“Chris Terrio, along with J.J. Abrams, co-wrote a movie coming out later this month called Star Wars: The Rise of Skywalker. We spoke to Terrio by phone to ask him a whole bunch of questions, like when it was decided to bring back fan favorites Emperor Palpatine and Lando Calrissian. […]
Last week J.J. Abrams told us he was thinking about Palpatine as far back as The Force Awakens. But was there a moment writing the script for this where there was an “a-ha” moment of bringing back Palpatine?
Oh, geez, I should probably steer away from specifics on that stuff until after the film comes out. Then I’d love to talk to you about it in detail. I’m afraid anything I’d say about it would give away some plot stuff and I’m not as fleet of foot as J.J. at avoiding stuff. But, what I can say is we felt that this story, these nine films, were a family saga. We decided pretty early on that we wanted to really think of this as the Skywalker Saga. And from the beginning, the chess game has been between Palpatine/Sideous and the Jedi. Specifically, the Jedi as represented by Anakin and the Skywalkers. So, we were convinced someway or another Palpatine had to be a presence in this film.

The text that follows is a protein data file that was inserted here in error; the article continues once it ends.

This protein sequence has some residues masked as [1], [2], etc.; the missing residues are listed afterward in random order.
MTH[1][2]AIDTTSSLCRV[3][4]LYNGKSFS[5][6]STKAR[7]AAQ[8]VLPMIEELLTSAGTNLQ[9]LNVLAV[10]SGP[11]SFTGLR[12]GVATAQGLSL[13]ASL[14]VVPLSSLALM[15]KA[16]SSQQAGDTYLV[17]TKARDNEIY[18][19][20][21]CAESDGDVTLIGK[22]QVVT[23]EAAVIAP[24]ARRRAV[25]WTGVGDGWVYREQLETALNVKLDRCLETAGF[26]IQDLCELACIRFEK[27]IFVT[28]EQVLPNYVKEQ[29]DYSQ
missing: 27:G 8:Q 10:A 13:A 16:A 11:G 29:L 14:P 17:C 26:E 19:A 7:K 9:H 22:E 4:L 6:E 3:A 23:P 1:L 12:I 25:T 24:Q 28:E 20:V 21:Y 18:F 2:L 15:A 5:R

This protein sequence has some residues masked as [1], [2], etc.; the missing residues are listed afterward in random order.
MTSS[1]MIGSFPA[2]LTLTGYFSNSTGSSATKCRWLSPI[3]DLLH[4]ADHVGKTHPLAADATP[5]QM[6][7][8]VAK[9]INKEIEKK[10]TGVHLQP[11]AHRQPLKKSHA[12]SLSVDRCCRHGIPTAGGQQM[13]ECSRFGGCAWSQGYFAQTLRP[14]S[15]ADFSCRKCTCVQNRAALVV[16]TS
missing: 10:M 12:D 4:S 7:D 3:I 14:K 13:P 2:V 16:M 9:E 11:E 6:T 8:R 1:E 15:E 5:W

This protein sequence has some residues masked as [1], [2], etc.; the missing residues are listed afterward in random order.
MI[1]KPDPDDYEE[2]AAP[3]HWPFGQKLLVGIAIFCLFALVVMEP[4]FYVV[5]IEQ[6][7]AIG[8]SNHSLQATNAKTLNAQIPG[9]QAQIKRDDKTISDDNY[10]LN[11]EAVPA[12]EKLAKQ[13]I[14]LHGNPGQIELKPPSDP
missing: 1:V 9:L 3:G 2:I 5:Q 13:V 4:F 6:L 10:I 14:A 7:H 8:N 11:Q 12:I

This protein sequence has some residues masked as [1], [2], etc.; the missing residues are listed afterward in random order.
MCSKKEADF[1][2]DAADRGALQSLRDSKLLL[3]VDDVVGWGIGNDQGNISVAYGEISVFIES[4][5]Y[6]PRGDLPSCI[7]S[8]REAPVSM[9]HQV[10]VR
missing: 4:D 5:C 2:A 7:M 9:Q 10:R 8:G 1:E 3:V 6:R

Of course, the sacrifice of Vader at the end of Return of the Jedi and bringing balance to the Force, we still had to honor that and I think we do honor that in the film. We don’t take the end of Return of the Jedi lightly at all, because it is one of the most beautiful moments in any film, really — in seeing what Vader does for his son. Return of the Jedi was the first movie I ever saw in a theater, and I remember just being rocked by what I saw in that moment. Because it almost never had occurred to me as a kid that the bad guy could cease being a bad guy and be a good guy. That moment when Vader lifts Palpatine was a genuine shock to me and it’s full of truth and beauty. We had to be careful about that, but if you look at some of the lore of Palpatine and the Sith and the way that George has embedded ideas about the Sith into the mythology of Star Wars, there are ways the presence of that character can still cast its shadow in the future. I guess I’ll leave it at that. […]”